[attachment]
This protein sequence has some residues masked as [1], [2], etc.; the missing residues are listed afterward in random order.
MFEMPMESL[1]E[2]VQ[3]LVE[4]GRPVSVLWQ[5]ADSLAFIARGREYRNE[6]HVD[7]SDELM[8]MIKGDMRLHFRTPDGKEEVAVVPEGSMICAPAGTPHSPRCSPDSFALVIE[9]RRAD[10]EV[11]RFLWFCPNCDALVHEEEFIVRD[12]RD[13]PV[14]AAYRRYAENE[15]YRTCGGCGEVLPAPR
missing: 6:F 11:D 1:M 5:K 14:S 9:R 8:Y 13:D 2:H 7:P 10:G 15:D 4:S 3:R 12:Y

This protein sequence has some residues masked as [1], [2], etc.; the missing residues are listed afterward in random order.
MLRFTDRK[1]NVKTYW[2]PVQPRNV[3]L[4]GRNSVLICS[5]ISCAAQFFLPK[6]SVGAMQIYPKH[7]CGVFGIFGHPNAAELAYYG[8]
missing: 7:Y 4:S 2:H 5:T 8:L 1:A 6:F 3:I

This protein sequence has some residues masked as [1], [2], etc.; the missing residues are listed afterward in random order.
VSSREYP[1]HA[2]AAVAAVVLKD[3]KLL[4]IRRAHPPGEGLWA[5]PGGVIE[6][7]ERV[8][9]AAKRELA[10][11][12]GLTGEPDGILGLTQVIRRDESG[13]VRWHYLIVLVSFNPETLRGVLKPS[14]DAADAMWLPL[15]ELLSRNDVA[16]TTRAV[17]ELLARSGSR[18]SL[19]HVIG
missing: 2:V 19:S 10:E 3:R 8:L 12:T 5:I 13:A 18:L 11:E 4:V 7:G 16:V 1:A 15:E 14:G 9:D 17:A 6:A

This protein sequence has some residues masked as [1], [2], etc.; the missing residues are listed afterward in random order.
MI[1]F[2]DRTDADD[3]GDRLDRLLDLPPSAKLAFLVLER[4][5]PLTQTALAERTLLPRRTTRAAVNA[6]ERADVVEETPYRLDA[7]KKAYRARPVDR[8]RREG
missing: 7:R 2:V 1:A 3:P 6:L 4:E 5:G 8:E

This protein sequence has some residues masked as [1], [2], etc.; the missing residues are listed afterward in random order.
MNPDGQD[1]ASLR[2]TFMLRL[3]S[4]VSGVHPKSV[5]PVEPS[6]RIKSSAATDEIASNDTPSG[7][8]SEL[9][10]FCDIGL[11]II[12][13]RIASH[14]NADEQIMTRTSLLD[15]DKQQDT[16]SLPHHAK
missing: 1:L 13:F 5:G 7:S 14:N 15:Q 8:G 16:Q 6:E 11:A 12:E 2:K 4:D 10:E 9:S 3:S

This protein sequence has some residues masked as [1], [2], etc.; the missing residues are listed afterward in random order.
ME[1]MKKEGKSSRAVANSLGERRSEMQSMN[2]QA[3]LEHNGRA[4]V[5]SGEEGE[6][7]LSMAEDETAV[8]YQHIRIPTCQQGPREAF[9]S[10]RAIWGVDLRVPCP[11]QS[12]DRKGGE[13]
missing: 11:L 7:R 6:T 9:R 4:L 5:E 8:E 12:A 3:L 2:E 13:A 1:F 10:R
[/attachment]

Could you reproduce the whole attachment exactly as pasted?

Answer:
This protein sequence has some residues masked as [1], [2], etc.; the missing residues are listed afterward in random order.
MFEMPMESL[1]E[2]VQ[3]LVE[4]GRPVSVLWQ[5]ADSLAFIARGREYRNE[6]HVD[7]SDELM[8]MIKGDMRLHFRTPDGKEEVAVVPEGSMICAPAGTPHSPRCSPDSFALVIE[9]RRAD[10]EV[11]RFLWFCPNCDALVHEEEFIVRD[12]RD[13]PV[14]AAYRRYAENE[15]YRTCGGCGEVLPAPR
missing: 6:F 11:D 1:M 5:K 14:S 9:R 8:Y 13:D 2:H 7:P 10:G 15:D 4:S 3:R 12:Y

This protein sequence has some residues masked as [1], [2], etc.; the missing residues are listed afterward in random order.
MLRFTDRK[1]NVKTYW[2]PVQPRNV[3]L[4]GRNSVLICS[5]ISCAAQFFLPK[6]SVGAMQIYPKH[7]CGVFGIFGHPNAAELAYYG[8]
missing: 7:Y 4:S 2:H 5:T 8:L 1:A 6:F 3:I

This protein sequence has some residues masked as [1], [2], etc.; the missing residues are listed afterward in random order.
VSSREYP[1]HA[2]AAVAAVVLKD[3]KLL[4]IRRAHPPGEGLWA[5]PGGVIE[6][7]ERV[8][9]AAKRELA[10][11][12]GLTGEPDGILGLTQVIRRDESG[13]VRWHYLIVLVSFNPETLRGVLKPS[14]DAADAMWLPL[15]ELLSRNDVA[16]TTRAV[17]ELLARSGSR[18]SL[19]HVIG
missing: 2:V 19:S 10:E 3:R 8:L 12:T 5:I 13:A 18:L 11:E 4:V 7:G 16:V 1:A 15:E 14:G 9:D 17:A 6:A

This protein sequence has some residues masked as [1], [2], etc.; the missing residues are listed afterward in random order.
MI[1]F[2]DRTDADD[3]GDRLDRLLDLPPSAKLAFLVLER[4][5]PLTQTALAERTLLPRRTTRAAVNA[6]ERADVVEETPYRLDA[7]KKAYRARPVDR[8]RREG
missing: 7:R 2:V 1:A 3:P 6:L 4:E 5:G 8:E

This protein sequence has some residues masked as [1], [2], etc.; the missing residues are listed afterward in random order.
MNPDGQD[1]ASLR[2]TFMLRL[3]S[4]VSGVHPKSV[5]PVEPS[6]RIKSSAATDEIASNDTPSG[7][8]SEL[9][10]FCDIGL[11]II[12][13]RIASH[14]NADEQIMTRTSLLD[15]DKQQDT[16]SLPHHAK
missing: 1:L 13:F 5:G 7:S 14:N 15:Q 8:G 16:Q 6:E 11:A 12:E 2:K 4:D 10:E 9:S 3:S

This protein sequence has some residues masked as [1], [2], etc.; the missing residues are listed afterward in random order.
ME[1]MKKEGKSSRAVANSLGERRSEMQSMN[2]QA[3]LEHNGRA[4]V[5]SGEEGE[6][7]LSMAEDETAV[8]YQHIRIPTCQQGPREAF[9]S[10]RAIWGVDLRVPCP[11]QS[12]DRKGGE[13]
missing: 11:L 7:R 6:T 9:R 4:L 5:E 8:E 12:A 3:L 2:E 13:A 1:F 10:R